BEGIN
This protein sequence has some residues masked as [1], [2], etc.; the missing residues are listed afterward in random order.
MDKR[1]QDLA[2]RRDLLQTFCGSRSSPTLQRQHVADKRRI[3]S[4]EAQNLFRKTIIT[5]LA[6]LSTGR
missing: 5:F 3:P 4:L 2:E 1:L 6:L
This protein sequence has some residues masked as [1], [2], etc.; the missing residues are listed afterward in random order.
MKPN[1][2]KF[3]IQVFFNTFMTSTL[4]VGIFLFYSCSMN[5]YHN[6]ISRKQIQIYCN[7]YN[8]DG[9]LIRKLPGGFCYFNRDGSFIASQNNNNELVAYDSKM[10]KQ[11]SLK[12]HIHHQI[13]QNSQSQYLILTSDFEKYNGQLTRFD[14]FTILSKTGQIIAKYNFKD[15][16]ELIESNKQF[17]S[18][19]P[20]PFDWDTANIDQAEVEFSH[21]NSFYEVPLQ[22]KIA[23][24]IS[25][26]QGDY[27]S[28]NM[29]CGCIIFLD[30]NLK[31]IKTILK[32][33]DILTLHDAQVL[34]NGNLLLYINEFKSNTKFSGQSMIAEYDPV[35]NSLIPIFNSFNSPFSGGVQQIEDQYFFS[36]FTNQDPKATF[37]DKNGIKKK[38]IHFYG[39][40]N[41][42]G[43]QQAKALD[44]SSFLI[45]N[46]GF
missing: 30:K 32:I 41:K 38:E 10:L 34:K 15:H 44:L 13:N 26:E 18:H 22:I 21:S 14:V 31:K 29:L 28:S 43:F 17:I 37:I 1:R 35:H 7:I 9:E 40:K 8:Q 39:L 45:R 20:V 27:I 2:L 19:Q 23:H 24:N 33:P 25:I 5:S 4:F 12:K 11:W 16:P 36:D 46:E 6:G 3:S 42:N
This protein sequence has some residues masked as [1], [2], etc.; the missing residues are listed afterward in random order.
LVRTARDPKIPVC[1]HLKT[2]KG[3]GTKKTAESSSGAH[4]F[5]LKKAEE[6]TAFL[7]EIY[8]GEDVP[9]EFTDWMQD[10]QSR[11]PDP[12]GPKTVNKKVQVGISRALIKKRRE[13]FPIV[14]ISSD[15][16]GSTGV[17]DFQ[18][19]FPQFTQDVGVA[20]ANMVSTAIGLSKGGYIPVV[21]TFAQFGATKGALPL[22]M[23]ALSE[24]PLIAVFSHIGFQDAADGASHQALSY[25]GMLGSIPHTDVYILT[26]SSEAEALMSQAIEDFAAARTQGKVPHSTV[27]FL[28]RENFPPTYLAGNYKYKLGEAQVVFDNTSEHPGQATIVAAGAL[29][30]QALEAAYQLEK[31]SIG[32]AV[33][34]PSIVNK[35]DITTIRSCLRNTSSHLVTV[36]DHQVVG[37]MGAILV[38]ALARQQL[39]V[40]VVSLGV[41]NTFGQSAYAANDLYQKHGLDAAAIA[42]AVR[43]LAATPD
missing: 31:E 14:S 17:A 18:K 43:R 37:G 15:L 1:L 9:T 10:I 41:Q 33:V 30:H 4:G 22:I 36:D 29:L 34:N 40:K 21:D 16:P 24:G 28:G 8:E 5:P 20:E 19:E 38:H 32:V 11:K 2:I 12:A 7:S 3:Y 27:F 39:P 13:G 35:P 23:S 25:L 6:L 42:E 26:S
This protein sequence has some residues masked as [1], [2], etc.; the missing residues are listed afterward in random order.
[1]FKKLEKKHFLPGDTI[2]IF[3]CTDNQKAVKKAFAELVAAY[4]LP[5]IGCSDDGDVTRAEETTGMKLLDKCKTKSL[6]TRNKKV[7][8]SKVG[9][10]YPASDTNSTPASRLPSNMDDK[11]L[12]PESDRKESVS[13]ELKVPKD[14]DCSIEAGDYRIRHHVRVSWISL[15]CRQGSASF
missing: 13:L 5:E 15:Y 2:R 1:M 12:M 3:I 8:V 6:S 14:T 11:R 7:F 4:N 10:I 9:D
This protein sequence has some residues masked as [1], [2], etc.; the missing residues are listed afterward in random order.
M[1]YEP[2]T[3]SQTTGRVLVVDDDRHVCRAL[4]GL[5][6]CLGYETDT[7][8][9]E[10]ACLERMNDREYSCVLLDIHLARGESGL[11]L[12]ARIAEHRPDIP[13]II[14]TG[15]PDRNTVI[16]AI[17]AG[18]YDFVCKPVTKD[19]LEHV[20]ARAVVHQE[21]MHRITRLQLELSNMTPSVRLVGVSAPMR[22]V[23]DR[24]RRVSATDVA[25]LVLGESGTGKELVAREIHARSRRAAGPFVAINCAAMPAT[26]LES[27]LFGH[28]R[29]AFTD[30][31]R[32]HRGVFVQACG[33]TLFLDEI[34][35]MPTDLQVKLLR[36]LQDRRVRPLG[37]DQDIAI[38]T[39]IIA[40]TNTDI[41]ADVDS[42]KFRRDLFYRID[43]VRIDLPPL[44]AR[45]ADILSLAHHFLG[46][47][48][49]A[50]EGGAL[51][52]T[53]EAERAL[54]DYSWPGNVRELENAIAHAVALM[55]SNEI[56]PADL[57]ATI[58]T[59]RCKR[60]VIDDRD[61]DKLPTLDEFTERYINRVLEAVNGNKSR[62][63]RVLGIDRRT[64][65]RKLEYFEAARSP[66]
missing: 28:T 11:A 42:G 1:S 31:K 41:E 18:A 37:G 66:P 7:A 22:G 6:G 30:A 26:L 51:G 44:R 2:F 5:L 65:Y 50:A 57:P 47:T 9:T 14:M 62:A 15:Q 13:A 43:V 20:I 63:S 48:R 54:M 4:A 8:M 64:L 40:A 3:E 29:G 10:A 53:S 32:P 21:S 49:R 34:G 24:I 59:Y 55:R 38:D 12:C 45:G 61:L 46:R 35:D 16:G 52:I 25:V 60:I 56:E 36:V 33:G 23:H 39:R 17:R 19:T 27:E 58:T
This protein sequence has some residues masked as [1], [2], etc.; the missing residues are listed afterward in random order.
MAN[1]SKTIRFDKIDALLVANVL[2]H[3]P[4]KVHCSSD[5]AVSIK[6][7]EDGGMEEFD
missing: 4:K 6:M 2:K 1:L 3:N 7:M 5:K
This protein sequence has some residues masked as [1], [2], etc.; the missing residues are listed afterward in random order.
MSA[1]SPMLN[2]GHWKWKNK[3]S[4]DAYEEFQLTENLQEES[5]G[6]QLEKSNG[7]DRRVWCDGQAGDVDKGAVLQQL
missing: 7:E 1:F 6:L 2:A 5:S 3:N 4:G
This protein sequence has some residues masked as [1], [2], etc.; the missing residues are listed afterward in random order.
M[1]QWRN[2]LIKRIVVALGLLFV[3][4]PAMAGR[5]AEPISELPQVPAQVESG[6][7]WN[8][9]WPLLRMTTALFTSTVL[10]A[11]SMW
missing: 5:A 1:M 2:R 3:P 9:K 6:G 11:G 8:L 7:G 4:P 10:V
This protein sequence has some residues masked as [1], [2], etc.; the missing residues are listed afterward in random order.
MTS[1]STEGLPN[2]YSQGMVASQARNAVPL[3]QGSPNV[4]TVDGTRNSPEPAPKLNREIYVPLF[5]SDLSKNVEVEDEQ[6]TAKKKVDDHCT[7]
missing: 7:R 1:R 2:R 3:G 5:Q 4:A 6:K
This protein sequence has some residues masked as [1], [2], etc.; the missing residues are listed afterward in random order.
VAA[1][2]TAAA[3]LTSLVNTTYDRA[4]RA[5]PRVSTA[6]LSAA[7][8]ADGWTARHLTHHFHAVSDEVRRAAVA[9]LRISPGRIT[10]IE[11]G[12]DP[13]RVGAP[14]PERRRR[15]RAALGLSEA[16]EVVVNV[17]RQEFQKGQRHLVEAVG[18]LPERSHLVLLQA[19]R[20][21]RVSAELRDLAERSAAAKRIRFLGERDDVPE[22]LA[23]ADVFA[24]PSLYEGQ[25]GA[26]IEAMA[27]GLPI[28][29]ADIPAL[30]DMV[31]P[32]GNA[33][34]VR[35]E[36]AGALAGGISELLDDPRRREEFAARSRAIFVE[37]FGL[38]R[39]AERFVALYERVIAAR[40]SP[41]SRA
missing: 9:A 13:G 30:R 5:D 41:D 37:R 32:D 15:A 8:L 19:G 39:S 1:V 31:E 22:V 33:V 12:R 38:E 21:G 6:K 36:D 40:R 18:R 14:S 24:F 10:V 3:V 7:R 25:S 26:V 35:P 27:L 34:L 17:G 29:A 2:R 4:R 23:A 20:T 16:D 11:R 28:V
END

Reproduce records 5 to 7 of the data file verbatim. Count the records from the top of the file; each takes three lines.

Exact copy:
This protein sequence has some residues masked as [1], [2], etc.; the missing residues are listed afterward in random order.
M[1]YEP[2]T[3]SQTTGRVLVVDDDRHVCRAL[4]GL[5][6]CLGYETDT[7][8][9]E[10]ACLERMNDREYSCVLLDIHLARGESGL[11]L[12]ARIAEHRPDIP[13]II[14]TG[15]PDRNTVI[16]AI[17]AG[18]YDFVCKPVTKD[19]LEHV[20]ARAVVHQE[21]MHRITRLQLELSNMTPSVRLVGVSAPMR[22]V[23]DR[24]RRVSATDVA[25]LVLGESGTGKELVAREIHARSRRAAGPFVAINCAAMPAT[26]LES[27]LFGH[28]R[29]AFTD[30][31]R[32]HRGVFVQACG[33]TLFLDEI[34][35]MPTDLQVKLLR[36]LQDRRVRPLG[37]DQDIAI[38]T[39]IIA[40]TNTDI[41]ADVDS[42]KFRRDLFYRID[43]VRIDLPPL[44]AR[45]ADILSLAHHFLG[46][47][48][49]A[50]EGGAL[51][52]T[53]EAERAL[54]DYSWPGNVRELENAIAHAVALM[55]SNEI[56]PADL[57]ATI[58]T[59]RCKR[60]VIDDRD[61]DKLPTLDEFTERYINRVLEAVNGNKSR[62][63]RVLGIDRRT[64][65]RKLEYFEAARSP[66]
missing: 28:T 11:A 42:G 1:S 31:K 41:E 18:A 37:G 66:P 7:A 22:G 6:G 30:A 26:L 51:G 44:R 2:F 5:L 65:Y 50:A 57:P 47:T 9:T 14:M 62:A 15:Q 13:A 43:V 20:I 63:S 48:R 54:M 4:A 8:M 64:L 40:A 3:E 29:G 10:A 53:S 32:P 21:S 49:R 34:G 24:I 59:Y 55:R 38:D 12:C 45:G 61:L 46:R 35:D 16:G 52:I 25:V 60:I 56:E 36:V 33:G 23:H 39:R 17:R 19:T 27:E 58:T
This protein sequence has some residues masked as [1], [2], etc.; the missing residues are listed afterward in random order.
MAN[1]SKTIRFDKIDALLVANVL[2]H[3]P[4]KVHCSSD[5]AVSIK[6][7]EDGGMEEFD
missing: 4:K 6:M 2:K 1:L 3:N 7:M 5:K
This protein sequence has some residues masked as [1], [2], etc.; the missing residues are listed afterward in random order.
MSA[1]SPMLN[2]GHWKWKNK[3]S[4]DAYEEFQLTENLQEES[5]G[6]QLEKSNG[7]DRRVWCDGQAGDVDKGAVLQQL
missing: 7:E 1:F 6:L 2:A 5:S 3:N 4:G